Too Close for Comfort, Recognizing Suspicious Intentions

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This Christmas season, I was given the gifts of discretion and foresight. Over Winter Break, I was asked to be a part of a music video. The role would be simple: show up, sit in front of a vanity, and put on makeup. Or so I thought.

I should have expected that there was more to the task than initially explained. This role in the music video was not one I auditioned for, but merely one that had fallen in my lap due to an old friendship.

Texting me a couple days before Christmas, this friend asked if I could do him a favor and minorly participate in the filming of his first music video. He sent me the link to his SoundCloud page and had me listen to the track in question. The cool, urban, retro sound with a talented rap feature about succumbing to the desire of fame and fortune instantly conjured up images of a sleek, modern house in sunny Miami and a music video full of exciting energy. I was hooked and said yes.

He and I had had a rocky past as friends when it became clear that he wanted more than a friendship. Over the years, it had become a struggle to maintain a friendship, but the music video seemed like the perfect olive branch between two musically and artistically passionate friends.

As the date soon approached for the filming day, I began to grow anxious about my role in the video. The more I asked for concrete details about a time, location, and other important information the more I was rebuffed in order to talk about my “scene.”

What this friend had initially described to me as a solo glamour shot, became a tension-filled, on-screen romance between the two of us. Chills went down my spine—this wasn’t what I had signed up for. As the texts came pouring in, my anxiety rose. Suddenly, more acting and modeling was required. When he asked for my input on how we should demonstrate “a great love scene,” I broke. It dawned on me that my role as an extra was actually one as a major love interest. The lie further revealed the unprofessionalism of the project. Not only would I be providing my own clothes, hair styling, and makeup, I had no idea who would be filming the video or when or where.

After the other shoe had finally dropped, I told him that his new vision was one I couldn’t be a part of. His wish to have me play a pretend girlfriend would not come to fruition. I had always wanted to see a musical project come to life and the thought of being a part of one had sent me over the moon. The reality of the situation, however, was what brought me back down to Earth.

The experience taught me a valuable lesson about opportunities. I struggled with cancelling at first because I was worried about missing out on an opportunity to try something new and be a part of something fun and interesting. There is a fine line, however, between putting yourself outside your comfort zone for the sake of success and just being plain uncomfortable.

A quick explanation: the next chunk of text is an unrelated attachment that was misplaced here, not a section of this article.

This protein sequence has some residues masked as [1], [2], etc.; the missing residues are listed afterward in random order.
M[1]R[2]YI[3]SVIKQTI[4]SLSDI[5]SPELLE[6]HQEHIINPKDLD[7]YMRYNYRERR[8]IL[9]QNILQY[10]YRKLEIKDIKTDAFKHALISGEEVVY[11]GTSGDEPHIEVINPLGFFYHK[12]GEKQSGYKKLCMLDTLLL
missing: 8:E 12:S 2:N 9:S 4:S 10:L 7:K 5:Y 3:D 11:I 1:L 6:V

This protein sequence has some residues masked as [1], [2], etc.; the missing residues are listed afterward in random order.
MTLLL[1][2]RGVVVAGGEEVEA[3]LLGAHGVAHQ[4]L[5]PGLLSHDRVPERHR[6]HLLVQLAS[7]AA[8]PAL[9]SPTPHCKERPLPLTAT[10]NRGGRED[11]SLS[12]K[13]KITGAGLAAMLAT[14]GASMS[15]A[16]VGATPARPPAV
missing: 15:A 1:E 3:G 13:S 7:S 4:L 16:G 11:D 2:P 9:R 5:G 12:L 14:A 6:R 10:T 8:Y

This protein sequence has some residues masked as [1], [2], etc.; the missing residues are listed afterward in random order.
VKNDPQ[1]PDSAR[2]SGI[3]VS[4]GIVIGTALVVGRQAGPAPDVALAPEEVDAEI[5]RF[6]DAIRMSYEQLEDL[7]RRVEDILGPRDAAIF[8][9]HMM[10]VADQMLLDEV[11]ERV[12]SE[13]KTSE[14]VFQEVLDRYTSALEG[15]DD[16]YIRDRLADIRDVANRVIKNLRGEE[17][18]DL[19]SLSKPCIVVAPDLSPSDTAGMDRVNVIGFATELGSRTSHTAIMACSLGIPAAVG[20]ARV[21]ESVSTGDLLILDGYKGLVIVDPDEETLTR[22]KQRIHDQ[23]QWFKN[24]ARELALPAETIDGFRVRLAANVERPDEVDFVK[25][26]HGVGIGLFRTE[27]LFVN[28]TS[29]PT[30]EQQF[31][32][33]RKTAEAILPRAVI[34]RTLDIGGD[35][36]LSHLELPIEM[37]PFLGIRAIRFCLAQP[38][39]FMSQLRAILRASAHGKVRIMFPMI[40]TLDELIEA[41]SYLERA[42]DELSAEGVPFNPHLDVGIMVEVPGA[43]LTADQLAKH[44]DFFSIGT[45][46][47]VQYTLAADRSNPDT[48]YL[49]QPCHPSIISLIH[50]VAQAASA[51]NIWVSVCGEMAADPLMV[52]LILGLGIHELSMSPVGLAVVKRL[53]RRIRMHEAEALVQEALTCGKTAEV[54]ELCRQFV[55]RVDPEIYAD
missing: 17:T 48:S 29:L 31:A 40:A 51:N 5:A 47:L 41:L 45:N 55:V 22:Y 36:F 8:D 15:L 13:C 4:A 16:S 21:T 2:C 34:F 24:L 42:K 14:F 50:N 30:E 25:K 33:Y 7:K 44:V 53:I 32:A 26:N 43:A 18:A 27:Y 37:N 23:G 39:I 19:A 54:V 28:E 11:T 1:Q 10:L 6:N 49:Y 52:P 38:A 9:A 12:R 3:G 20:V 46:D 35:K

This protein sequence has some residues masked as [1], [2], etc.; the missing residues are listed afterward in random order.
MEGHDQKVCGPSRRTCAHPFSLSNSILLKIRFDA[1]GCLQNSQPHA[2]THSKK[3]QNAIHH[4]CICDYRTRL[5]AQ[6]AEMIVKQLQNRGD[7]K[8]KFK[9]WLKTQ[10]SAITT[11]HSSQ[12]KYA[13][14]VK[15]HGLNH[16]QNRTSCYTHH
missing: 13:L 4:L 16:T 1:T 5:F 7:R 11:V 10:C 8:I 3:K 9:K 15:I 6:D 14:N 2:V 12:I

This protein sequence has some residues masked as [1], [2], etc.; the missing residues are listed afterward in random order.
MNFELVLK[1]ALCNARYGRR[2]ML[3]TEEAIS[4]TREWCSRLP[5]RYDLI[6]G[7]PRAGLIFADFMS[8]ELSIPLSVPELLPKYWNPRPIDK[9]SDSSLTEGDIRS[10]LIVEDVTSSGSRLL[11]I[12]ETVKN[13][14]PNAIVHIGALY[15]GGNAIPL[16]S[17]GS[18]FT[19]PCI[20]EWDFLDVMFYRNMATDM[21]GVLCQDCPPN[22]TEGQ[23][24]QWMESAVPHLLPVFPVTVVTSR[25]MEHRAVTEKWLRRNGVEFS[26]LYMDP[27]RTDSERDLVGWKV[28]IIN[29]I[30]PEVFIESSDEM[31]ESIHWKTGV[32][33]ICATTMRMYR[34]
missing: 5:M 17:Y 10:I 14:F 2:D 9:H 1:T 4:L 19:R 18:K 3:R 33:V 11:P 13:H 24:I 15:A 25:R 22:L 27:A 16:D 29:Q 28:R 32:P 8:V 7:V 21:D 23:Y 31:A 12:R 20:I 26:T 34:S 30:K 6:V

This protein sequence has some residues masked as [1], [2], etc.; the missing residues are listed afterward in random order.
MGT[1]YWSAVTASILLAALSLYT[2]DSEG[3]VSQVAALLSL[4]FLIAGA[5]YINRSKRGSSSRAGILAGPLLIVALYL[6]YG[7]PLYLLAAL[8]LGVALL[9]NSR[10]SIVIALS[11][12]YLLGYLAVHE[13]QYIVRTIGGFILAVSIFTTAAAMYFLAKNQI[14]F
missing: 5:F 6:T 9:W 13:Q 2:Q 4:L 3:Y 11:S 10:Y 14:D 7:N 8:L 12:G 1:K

Often, naive individuals in the music and film industries are taken advantage of because they are blinded by their sheer want to be a part of something great, something bigger than themselves. In doing so, they miss big, waving red flags signaling a hidden agenda. Drew Barrymore’s pre-pubescent drug ridden ascension to fame instantly comes to mind. Due to her parents neglect and mismanagement she ended up in rehab by age 14 and emancipated from said parents by age 15.

It’s easy to believe that everyone is well-intentioned and worthy of trust. But, just like with any complicated, artful song, you must read between the lyrics, or lines, and decipher the truth. I’m glad that I pushed for the truth and set a standard of comfort for myself. I’m sad I couldn’t participate in the creation of something artistic and exciting, but this was not the right opportunity to be involved in.

I’m glad I didn’t wait until the uncomfortableness had settled in on set. I’m glad I didn’t stick around to find out if there were more scenes that this friend wanted me to be in that crossed personal lines and boundaries. Some favors are truly warranted and others come at too high a price. Considering our past and the vast array of other professional and artistic opportunities in the world, the choice was clear. Life isn’t supposed to be comfortable and easy, but it is meant to be honest and sincere without sacrificing art, edge, and excitement.

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Veronica Gordo

Veronica Gordo is the associate arts editor for The Heights. She's a Yeezus fan, an avocado toast enthusiast, and a lover of all things Stella McCartney. You can follow her on twitter @vero_lena.

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